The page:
World Disaster Report 2009: A huge death toll.

Climate & Natural resources16 Jun 2009Thea Hilhorst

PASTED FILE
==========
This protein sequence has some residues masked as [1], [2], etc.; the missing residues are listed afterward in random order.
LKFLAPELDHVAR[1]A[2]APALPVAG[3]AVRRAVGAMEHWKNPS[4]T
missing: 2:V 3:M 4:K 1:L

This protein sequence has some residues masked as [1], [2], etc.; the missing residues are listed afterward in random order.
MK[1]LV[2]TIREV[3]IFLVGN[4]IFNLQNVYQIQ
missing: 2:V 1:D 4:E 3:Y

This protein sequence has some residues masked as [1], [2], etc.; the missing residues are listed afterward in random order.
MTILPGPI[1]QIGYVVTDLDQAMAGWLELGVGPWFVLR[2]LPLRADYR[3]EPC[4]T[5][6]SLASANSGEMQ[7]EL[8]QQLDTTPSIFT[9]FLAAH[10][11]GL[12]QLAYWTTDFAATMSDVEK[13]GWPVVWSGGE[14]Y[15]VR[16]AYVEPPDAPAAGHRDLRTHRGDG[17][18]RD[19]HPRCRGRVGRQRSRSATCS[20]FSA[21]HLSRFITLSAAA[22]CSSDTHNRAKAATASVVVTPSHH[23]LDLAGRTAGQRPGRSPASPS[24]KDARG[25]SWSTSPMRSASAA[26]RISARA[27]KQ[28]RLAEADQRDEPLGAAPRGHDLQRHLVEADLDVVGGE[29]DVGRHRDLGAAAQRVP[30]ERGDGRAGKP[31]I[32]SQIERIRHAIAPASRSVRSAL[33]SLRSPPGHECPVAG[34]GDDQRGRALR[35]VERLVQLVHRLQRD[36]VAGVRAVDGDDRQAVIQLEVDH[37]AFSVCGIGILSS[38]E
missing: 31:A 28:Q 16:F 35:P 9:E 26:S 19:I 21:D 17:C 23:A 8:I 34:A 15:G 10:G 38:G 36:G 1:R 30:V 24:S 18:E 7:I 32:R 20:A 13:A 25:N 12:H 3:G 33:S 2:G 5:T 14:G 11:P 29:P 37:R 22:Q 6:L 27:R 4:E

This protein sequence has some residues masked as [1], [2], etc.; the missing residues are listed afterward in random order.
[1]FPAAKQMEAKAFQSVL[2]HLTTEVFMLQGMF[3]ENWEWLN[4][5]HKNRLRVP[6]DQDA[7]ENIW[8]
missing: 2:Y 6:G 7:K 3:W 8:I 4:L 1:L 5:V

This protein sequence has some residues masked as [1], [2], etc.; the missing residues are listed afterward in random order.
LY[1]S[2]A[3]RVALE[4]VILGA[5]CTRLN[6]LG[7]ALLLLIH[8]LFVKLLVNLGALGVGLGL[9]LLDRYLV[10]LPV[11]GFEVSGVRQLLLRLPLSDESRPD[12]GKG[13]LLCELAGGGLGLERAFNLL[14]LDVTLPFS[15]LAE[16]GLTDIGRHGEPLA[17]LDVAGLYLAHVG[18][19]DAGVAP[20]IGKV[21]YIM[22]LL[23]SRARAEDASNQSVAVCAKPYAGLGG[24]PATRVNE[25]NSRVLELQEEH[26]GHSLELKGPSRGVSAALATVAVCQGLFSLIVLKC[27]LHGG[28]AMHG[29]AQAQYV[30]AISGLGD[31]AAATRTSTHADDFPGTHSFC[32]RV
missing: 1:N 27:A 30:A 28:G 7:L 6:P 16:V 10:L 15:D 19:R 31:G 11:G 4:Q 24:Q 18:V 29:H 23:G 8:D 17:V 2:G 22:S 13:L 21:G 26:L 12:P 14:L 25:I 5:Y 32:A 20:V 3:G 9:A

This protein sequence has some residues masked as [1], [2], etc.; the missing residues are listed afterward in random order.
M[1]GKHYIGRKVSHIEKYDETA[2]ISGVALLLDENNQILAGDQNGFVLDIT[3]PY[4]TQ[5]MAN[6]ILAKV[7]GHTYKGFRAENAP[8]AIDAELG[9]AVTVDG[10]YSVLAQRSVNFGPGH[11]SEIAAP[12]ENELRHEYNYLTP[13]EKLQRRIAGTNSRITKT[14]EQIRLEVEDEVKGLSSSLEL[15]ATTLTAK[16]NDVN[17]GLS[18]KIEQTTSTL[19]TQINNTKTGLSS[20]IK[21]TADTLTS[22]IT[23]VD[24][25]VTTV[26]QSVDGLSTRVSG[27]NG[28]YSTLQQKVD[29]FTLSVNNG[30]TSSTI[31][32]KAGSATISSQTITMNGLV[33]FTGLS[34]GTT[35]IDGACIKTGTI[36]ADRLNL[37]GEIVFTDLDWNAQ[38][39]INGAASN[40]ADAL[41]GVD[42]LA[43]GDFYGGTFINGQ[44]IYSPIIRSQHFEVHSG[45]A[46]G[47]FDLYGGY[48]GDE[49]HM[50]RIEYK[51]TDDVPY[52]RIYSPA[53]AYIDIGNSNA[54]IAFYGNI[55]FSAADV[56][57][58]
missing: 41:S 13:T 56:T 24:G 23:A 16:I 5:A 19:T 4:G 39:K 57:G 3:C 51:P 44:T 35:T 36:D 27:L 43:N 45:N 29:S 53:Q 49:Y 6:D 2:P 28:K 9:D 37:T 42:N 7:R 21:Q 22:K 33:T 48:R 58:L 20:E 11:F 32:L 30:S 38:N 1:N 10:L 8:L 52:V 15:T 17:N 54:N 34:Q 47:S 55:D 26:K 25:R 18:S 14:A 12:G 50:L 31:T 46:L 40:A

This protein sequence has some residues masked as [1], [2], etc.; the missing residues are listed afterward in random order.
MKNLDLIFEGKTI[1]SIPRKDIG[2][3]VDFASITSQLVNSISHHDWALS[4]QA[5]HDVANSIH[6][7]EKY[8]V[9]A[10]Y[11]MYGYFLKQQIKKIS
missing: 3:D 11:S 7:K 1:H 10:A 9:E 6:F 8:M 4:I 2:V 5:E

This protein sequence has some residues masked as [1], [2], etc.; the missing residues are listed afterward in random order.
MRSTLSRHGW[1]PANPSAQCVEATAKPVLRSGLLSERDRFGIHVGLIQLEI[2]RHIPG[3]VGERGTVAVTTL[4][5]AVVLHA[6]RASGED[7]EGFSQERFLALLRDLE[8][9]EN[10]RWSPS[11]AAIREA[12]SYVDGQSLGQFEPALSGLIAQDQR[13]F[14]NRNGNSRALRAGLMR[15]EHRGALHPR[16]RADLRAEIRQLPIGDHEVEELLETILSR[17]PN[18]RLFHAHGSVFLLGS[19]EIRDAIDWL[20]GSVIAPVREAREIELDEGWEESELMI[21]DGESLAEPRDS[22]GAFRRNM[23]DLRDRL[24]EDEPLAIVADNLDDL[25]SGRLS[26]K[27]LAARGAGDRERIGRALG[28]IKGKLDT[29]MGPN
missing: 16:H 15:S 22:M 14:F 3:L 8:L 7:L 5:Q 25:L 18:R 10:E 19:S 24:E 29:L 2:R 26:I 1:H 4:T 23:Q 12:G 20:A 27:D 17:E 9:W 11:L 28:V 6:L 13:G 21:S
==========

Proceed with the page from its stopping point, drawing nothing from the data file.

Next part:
Today, I attended the launch of the World Disaster Report 2009 in Geneva during the Global Platform for Disaster Risk Reduction. The World Disaster Report (WDR) is a thematic report that annually provides the global disaster statistics. This year’s disaster death toll amounted to 242.662. This was for 93% due to two disasters: the cyclone in Myanmar, and the earthquake in China. Few people will realize that this is only slightly less than the number of people who died in disasters in 2004, the year we all remember because of the Asian Tsunami. The attention for this Tsunami was unprecedented and it will probably remain the ultimate disaster in our collective memory for decades. After the Tsunami, a lot of governments have invested in Tsunami early warning systems. During the launch, the editor of WDR 2009 Michele McNabb said that “these investments in Early Tsunami Warning systems in the Indian ocean were a waste of money”. There have only been 4 Tsunamis in the Indian Ocean in the past century, and there are much more pressing issues to deal with when it comes to early warning and early action, which is the theme of this year’s World Disaster report. Early warning must result in early action too, the report says. Moreover, early action must be more geared to the preservation of livelihoods and not just the saving of lives. This means acting earlier and acting better than just providing food aid when people have started to starve.